NOAA 2000-037
Contact: Pat Viets


When the former Soviet Union disbanded in the early 1990s, it also signaled the end to the collection of some weather and climate data from the Arctic. But an international team of scientists, including some from NOAA, using an instrument that looks like a "Star Wars" character, is working to close that gap.

"The former Soviet Union used to have manned ice camps from about 1958 to the early 1990s that would float out there on the ice collecting weather data," said James Overland, meteorologist and oceanographer at NOAA's Pacific Marine Environmental Laboratory in Seattle, Wash. "But since the Soviet Union disbanded and the camps were abandoned, there's been a gap in the observations."

That gap will soon be closed with the establishment of a research camp at the North Pole this month to gather data during a five-year project to learn how that area of the world affects global climate.

"Since about 1989, it looks like the atmospheric circulation has changed and there is less ice," Overland explained. "We need to take measurements to compare with the measurements that the Russians made in the past. What's exciting about this North Pole project is that we'll have instruments in place to take measurements."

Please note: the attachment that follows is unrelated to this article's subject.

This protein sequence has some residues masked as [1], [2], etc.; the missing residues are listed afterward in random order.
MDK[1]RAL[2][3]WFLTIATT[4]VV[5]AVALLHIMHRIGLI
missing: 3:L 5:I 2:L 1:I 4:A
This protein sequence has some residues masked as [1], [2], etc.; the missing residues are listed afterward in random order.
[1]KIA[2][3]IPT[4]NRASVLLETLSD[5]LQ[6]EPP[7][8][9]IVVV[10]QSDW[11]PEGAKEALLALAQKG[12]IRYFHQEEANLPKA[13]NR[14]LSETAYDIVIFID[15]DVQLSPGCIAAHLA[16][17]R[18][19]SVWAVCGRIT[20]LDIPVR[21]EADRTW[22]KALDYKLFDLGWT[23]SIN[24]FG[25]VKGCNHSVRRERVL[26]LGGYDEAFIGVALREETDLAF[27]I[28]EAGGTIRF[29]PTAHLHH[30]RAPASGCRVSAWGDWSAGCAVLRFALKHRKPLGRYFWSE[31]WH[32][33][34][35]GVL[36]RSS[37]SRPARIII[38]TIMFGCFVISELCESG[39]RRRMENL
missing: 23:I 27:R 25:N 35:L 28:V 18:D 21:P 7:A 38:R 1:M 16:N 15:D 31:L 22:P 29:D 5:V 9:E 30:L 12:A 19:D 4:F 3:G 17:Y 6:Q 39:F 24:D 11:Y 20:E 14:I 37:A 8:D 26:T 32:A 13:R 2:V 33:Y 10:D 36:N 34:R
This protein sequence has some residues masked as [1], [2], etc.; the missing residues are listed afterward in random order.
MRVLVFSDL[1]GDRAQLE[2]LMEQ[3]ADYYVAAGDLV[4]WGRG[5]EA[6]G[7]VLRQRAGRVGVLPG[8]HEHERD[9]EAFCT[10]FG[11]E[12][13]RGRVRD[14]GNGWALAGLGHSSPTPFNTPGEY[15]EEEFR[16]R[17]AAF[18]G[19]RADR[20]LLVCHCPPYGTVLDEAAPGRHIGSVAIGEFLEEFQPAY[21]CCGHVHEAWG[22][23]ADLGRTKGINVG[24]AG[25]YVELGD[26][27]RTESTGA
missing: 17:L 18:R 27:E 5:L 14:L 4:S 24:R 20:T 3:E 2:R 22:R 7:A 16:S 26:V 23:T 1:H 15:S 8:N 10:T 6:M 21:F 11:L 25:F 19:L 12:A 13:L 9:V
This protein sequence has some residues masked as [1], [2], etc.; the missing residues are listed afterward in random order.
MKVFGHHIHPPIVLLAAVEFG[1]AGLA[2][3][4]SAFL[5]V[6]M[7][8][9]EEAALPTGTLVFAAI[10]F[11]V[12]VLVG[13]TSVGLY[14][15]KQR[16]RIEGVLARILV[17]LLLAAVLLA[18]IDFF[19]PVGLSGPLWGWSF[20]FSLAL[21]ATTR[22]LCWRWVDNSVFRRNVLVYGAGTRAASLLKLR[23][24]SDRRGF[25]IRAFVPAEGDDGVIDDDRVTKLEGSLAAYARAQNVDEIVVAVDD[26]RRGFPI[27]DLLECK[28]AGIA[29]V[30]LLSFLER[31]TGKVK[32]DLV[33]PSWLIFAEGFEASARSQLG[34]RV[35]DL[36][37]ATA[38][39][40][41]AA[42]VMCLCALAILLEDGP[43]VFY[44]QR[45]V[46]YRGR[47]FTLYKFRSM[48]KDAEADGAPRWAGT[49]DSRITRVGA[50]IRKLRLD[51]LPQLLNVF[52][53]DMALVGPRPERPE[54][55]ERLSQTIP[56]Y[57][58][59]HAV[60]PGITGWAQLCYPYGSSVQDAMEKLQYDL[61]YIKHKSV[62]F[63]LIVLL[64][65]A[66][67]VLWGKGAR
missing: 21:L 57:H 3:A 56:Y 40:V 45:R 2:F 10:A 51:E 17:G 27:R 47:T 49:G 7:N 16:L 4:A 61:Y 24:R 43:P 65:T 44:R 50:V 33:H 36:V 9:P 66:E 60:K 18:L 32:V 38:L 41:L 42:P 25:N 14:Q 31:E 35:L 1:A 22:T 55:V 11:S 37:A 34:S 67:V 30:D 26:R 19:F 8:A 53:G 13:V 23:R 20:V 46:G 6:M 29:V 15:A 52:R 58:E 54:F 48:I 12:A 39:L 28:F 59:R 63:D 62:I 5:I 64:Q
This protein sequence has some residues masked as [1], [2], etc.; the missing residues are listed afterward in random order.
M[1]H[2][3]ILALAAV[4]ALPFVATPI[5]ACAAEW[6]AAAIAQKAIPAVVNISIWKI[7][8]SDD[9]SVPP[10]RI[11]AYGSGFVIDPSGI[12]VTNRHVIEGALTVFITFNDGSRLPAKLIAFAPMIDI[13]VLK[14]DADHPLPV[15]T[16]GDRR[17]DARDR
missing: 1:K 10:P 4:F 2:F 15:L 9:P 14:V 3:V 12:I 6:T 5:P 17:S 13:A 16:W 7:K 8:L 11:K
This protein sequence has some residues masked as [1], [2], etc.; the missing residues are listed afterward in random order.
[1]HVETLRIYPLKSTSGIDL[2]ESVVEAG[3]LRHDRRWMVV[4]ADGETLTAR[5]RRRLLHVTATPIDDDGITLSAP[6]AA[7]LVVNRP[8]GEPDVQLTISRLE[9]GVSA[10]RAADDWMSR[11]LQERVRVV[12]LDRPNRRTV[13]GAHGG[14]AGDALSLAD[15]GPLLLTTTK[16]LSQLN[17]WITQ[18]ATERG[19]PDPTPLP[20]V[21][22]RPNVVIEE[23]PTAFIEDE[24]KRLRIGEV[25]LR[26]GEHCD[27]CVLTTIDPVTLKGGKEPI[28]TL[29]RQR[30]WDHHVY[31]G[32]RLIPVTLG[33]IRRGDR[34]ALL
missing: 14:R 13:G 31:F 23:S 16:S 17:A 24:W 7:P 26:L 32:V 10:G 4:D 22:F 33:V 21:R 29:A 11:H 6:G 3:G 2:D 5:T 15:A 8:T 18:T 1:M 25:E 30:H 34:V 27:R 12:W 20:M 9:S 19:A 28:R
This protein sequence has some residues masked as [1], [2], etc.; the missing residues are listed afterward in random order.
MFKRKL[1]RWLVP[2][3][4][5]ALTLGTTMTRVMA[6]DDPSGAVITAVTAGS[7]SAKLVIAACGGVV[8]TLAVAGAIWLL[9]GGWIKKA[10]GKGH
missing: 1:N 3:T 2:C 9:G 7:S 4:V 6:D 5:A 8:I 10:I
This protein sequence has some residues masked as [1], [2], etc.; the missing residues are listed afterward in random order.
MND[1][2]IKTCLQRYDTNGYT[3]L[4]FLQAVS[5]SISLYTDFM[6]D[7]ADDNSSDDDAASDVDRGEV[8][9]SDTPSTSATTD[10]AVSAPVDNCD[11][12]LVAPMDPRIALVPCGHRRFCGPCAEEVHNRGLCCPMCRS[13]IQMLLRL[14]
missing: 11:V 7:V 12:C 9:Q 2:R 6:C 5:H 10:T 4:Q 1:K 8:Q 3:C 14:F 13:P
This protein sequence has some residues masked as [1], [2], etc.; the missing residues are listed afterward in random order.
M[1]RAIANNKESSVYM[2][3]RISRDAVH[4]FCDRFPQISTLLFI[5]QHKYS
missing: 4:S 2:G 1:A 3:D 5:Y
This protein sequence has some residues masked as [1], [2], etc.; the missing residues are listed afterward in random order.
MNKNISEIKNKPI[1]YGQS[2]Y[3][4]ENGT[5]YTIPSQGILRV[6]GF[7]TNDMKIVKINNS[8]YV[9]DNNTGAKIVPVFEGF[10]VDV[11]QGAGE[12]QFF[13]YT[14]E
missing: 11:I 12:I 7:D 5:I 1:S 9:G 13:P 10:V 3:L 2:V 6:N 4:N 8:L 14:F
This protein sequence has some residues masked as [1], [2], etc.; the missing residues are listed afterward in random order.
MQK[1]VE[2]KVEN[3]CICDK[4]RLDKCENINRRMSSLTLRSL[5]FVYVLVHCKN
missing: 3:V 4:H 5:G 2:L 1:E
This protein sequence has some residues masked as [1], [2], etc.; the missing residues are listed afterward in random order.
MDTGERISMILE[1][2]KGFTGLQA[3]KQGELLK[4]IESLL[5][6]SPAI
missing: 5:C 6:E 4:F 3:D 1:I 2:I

Overland said that NOAA and the laboratory's role is to install the meteorological stations that will be used to study climate change as it is affected by the Arctic Oscillation. The Arctic Oscillation, an atmospheric circulation of the Northern Hemisphere, is centered over the North Pole. Instead of having humans stationed at the North Pole, these weather instruments will sit on ice flows about two to three meters (about six to nine feet) thick.

One of the instruments is a radiometer that will measure long-wave radiation from the clouds and short-wave radiation from the sun. Overland described it as a "mini R2D2," the bullet-shaped robot that appeared in the "Star Wars" films.

"It's a canister about two feet high, and its top rolls over once an hour. The sensors are then exposed for about a minute to take readings and then return to the canister to prevent the build up of ice crystals that could affect its operation," Overland said.

NOAA scientists are also installing a weather station to measure wind temperature, speed and direction, and an instrument to measure ice thickness.

"In the summer the ice and snow melts, and it makes the ice thinner. In the winter, it grows on the bottom and makes it thicker," Overland said.

The plan is to put out new instruments every year because they are installed on ice flows, which drift away.

By the end of May, the laboratory plans to have a Web site where those interested in a weather report from the North Pole can do so from the comfort - and warmth - of their own homes.

The project, supported by the National Science Foundation, is being directed by the University of Washington. The "R2D2" radiometers were developed by Scientific Solutions, Inc. in New Hampshire.

For more information on the North Pole project, visit: